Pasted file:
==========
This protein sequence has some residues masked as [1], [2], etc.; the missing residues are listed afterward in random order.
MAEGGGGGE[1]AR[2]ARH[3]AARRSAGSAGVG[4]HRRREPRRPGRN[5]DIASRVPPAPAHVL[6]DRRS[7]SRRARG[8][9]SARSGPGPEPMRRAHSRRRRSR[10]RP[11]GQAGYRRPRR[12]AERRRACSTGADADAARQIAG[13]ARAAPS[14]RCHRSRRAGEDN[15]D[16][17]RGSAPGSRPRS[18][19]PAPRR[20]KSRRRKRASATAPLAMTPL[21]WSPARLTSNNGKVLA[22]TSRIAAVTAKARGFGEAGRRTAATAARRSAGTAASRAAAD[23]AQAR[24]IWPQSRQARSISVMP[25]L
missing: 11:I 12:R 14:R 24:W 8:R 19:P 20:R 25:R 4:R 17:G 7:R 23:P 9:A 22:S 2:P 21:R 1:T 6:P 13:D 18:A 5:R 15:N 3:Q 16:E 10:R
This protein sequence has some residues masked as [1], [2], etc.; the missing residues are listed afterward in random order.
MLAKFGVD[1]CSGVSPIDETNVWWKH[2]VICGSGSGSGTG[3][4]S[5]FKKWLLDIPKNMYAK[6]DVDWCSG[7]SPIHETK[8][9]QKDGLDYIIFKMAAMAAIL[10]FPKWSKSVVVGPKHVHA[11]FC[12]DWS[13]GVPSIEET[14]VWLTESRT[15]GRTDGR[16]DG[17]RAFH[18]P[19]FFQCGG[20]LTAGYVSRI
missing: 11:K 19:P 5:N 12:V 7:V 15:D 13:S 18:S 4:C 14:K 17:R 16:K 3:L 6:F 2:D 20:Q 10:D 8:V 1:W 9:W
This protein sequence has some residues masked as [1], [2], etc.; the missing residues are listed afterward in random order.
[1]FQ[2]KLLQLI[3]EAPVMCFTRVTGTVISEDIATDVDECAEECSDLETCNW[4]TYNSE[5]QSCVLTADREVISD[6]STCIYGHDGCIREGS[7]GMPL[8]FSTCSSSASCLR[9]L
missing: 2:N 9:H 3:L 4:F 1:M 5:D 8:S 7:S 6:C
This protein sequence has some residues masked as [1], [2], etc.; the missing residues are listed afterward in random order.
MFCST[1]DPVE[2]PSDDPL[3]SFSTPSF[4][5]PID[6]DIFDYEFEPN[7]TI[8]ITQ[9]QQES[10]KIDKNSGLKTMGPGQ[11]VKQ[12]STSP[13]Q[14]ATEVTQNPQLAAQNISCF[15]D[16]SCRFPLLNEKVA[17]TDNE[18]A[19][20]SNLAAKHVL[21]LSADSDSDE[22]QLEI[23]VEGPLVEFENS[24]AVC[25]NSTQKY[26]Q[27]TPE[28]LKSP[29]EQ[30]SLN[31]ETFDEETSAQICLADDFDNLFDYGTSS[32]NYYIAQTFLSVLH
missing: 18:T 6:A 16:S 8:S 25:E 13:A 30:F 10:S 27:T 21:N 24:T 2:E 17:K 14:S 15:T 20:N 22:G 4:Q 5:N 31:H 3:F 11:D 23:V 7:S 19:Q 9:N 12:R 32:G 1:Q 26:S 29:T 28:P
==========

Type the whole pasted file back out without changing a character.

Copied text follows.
This protein sequence has some residues masked as [1], [2], etc.; the missing residues are listed afterward in random order.
MAEGGGGGE[1]AR[2]ARH[3]AARRSAGSAGVG[4]HRRREPRRPGRN[5]DIASRVPPAPAHVL[6]DRRS[7]SRRARG[8][9]SARSGPGPEPMRRAHSRRRRSR[10]RP[11]GQAGYRRPRR[12]AERRRACSTGADADAARQIAG[13]ARAAPS[14]RCHRSRRAGEDN[15]D[16][17]RGSAPGSRPRS[18][19]PAPRR[20]KSRRRKRASATAPLAMTPL[21]WSPARLTSNNGKVLA[22]TSRIAAVTAKARGFGEAGRRTAATAARRSAGTAASRAAAD[23]AQAR[24]IWPQSRQARSISVMP[25]L
missing: 11:I 12:R 14:R 24:W 8:R 19:P 20:R 25:R 4:R 17:G 7:R 23:P 9:A 22:S 2:P 21:R 1:T 6:P 13:D 18:A 5:R 15:N 3:Q 16:E 10:R
This protein sequence has some residues masked as [1], [2], etc.; the missing residues are listed afterward in random order.
MLAKFGVD[1]CSGVSPIDETNVWWKH[2]VICGSGSGSGTG[3][4]S[5]FKKWLLDIPKNMYAK[6]DVDWCSG[7]SPIHETK[8][9]QKDGLDYIIFKMAAMAAIL[10]FPKWSKSVVVGPKHVHA[11]FC[12]DWS[13]GVPSIEET[14]VWLTESRT[15]GRTDGR[16]DG[17]RAFH[18]P[19]FFQCGG[20]LTAGYVSRI
missing: 11:K 19:P 5:N 12:V 7:V 15:D 13:S 18:S 4:C 14:K 17:R 16:K 3:L 6:F 2:D 20:Q 10:D 8:V 1:W 9:W
This protein sequence has some residues masked as [1], [2], etc.; the missing residues are listed afterward in random order.
[1]FQ[2]KLLQLI[3]EAPVMCFTRVTGTVISEDIATDVDECAEECSDLETCNW[4]TYNSE[5]QSCVLTADREVISD[6]STCIYGHDGCIREGS[7]GMPL[8]FSTCSSSASCLR[9]L
missing: 2:N 9:H 3:L 4:F 1:M 5:D 8:S 7:S 6:C
This protein sequence has some residues masked as [1], [2], etc.; the missing residues are listed afterward in random order.
MFCST[1]DPVE[2]PSDDPL[3]SFSTPSF[4][5]PID[6]DIFDYEFEPN[7]TI[8]ITQ[9]QQES[10]KIDKNSGLKTMGPGQ[11]VKQ[12]STSP[13]Q[14]ATEVTQNPQLAAQNISCF[15]D[16]SCRFPLLNEKVA[17]TDNE[18]A[19][20]SNLAAKHVL[21]LSADSDSDE[22]QLEI[23]VEGPLVEFENS[24]AVC[25]NSTQKY[26]Q[27]TPE[28]LKSP[29]EQ[30]SLN[31]ETFDEETSAQICLADDFDNLFDYGTSS[32]NYYIAQTFLSVLH
missing: 18:T 6:A 16:S 8:S 25:E 13:A 30:F 10:S 27:T 21:N 24:T 2:E 17:K 14:S 15:T 20:N 22:G 4:Q 5:N 31:H 3:F 11:D 23:V 7:S 19:Q 9:N 12:R 32:G 1:Q 26:S 29:T 28:P